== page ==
You were driving home when you saw the flashing lights behind you. You knew you had a few drinks, but did you have too much? If so, what kind of penalties do you face now?
Wisconsin has a number of laws regarding driving or operating a vehicle while intoxicated. These laws do not apply only to driving while intoxicated by alcohol; if you use prescription drugs that affect your ability to drive safely or take illegal drugs that affect your ability to drive, then you may face an OWI for either of those acts. An OWI doesn't only apply to drivers of land vehicles, either. If you drive a boat while intoxicated or use a snowmobile while drunk, you can face an OWI.
Regardless of where or what you drive, the highest legal limit for your blood alcohol concentration (BAC) is 0.08 percent. In Wisconsin, this BAC is known as the Prohibited Alcohol Concentration (PAC). An OWI often combines with a PAC citation, leading to additional fines and penalties.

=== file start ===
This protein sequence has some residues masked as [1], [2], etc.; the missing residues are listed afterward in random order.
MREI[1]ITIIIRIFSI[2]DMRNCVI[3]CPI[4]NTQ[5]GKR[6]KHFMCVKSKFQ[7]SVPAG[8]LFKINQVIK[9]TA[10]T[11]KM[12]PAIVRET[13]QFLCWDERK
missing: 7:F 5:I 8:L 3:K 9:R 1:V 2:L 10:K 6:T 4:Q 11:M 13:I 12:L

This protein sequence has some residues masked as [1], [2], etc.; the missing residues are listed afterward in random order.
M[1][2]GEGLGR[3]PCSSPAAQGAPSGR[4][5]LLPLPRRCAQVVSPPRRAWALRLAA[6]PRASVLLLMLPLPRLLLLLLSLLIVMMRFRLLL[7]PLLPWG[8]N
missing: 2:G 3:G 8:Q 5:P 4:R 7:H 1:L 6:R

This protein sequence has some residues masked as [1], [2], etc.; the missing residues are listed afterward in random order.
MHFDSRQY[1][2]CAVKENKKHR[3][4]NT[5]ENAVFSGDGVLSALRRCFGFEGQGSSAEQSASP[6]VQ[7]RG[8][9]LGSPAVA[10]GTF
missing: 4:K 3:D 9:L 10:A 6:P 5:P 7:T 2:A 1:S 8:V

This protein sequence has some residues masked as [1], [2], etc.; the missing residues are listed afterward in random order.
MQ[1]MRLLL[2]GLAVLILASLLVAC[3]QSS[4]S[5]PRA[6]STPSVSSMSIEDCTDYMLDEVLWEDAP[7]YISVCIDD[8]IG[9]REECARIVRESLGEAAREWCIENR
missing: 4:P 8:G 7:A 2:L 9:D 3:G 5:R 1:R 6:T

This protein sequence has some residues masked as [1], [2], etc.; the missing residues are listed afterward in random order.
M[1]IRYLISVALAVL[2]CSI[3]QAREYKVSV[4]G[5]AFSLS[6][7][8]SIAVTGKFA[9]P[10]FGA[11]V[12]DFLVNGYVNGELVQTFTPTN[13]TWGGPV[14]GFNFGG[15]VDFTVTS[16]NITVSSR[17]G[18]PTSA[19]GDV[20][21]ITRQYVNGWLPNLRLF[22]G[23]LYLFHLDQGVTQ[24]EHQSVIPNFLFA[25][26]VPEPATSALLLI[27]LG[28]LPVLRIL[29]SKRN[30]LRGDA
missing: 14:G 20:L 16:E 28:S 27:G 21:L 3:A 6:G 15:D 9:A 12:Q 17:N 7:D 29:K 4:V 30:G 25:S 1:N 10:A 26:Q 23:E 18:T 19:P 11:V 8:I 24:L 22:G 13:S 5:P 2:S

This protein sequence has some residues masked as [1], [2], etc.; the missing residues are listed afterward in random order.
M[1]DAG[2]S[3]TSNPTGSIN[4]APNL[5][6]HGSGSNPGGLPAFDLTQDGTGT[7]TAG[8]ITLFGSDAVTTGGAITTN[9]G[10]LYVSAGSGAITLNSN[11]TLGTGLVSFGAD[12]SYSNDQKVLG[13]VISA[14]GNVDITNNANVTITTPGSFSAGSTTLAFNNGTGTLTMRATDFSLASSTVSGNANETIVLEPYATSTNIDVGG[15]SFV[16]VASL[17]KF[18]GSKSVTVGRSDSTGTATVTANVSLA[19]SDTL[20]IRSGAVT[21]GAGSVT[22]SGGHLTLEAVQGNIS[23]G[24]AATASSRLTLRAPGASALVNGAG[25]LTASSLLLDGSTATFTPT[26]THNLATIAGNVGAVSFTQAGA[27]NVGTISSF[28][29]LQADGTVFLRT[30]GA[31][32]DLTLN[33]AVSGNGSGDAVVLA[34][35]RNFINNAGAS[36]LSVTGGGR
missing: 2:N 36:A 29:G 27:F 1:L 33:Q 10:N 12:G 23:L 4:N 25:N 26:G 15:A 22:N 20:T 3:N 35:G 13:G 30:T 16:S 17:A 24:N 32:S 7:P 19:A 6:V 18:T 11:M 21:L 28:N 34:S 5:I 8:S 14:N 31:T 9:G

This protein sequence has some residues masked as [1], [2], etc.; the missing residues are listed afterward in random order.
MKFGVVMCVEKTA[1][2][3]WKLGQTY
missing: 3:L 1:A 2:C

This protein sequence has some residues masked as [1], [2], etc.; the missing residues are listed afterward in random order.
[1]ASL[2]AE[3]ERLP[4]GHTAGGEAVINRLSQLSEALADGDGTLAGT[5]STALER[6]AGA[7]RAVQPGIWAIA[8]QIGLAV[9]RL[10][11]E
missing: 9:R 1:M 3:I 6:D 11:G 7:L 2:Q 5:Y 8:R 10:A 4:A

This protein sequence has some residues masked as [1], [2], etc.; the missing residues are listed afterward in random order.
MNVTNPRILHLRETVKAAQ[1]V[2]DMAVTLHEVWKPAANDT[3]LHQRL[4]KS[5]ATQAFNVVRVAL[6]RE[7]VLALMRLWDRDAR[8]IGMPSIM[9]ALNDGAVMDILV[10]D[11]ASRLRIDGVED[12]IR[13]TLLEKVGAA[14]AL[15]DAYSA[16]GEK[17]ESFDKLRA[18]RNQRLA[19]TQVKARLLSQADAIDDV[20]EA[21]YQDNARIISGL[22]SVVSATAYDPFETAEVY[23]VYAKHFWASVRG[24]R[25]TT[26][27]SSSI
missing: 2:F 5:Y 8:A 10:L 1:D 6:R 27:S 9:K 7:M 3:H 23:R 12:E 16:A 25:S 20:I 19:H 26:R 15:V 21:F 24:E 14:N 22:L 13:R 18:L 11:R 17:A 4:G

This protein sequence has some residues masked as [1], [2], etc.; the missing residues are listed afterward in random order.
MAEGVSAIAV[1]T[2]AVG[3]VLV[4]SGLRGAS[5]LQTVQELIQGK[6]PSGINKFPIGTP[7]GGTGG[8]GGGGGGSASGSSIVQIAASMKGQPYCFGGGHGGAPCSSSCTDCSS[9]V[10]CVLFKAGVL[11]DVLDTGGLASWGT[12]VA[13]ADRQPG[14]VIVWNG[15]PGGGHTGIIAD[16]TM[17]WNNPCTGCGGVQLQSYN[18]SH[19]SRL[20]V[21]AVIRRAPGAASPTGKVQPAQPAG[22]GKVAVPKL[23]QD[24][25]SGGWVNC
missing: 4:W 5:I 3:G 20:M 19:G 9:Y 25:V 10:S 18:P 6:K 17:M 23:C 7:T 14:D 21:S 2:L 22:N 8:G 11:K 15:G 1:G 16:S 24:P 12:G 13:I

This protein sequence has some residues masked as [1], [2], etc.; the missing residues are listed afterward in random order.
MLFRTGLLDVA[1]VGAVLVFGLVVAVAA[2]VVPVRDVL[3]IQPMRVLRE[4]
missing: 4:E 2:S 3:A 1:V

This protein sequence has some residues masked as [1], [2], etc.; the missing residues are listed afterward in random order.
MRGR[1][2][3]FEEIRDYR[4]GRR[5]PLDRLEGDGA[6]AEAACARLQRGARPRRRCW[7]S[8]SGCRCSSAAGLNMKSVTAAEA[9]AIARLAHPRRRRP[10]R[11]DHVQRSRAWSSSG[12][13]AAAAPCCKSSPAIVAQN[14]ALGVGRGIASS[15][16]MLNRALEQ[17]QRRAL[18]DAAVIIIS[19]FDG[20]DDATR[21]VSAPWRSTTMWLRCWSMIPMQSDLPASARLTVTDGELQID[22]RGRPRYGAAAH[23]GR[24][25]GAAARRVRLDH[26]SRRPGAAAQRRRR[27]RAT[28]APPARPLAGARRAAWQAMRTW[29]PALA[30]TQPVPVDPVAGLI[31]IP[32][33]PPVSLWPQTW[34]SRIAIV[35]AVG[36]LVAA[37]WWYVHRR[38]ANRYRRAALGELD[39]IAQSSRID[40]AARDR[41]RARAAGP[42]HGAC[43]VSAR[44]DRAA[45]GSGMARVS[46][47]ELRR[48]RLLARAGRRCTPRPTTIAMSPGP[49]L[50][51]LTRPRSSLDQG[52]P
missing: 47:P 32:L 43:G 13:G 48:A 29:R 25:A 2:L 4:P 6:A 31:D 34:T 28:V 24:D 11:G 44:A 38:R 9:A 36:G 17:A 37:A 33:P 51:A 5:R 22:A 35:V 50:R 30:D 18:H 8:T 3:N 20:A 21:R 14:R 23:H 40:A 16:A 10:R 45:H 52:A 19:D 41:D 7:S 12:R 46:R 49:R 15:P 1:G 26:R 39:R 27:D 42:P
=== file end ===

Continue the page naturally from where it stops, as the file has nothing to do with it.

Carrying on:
Wisconsin is serious about the dangers of drinking and driving, so criminal penalties are high. A first OWI can land you with fines of up to $300, although jail time is not required. You may lose your license for up to nine months. If you are facing your second OWI, then you could spend up to six months in jail, with the minimum being only five days. This highlights the importance of working with your defense attorney from early on, so you can focus on lowering or eliminating penalties. Fines reach up to $1,100 for a second OWI, and you could lose your license for up to 18 months.
Source: FindLaw, "What Are the Wisconsin OWI Laws?," accessed March 28, 2017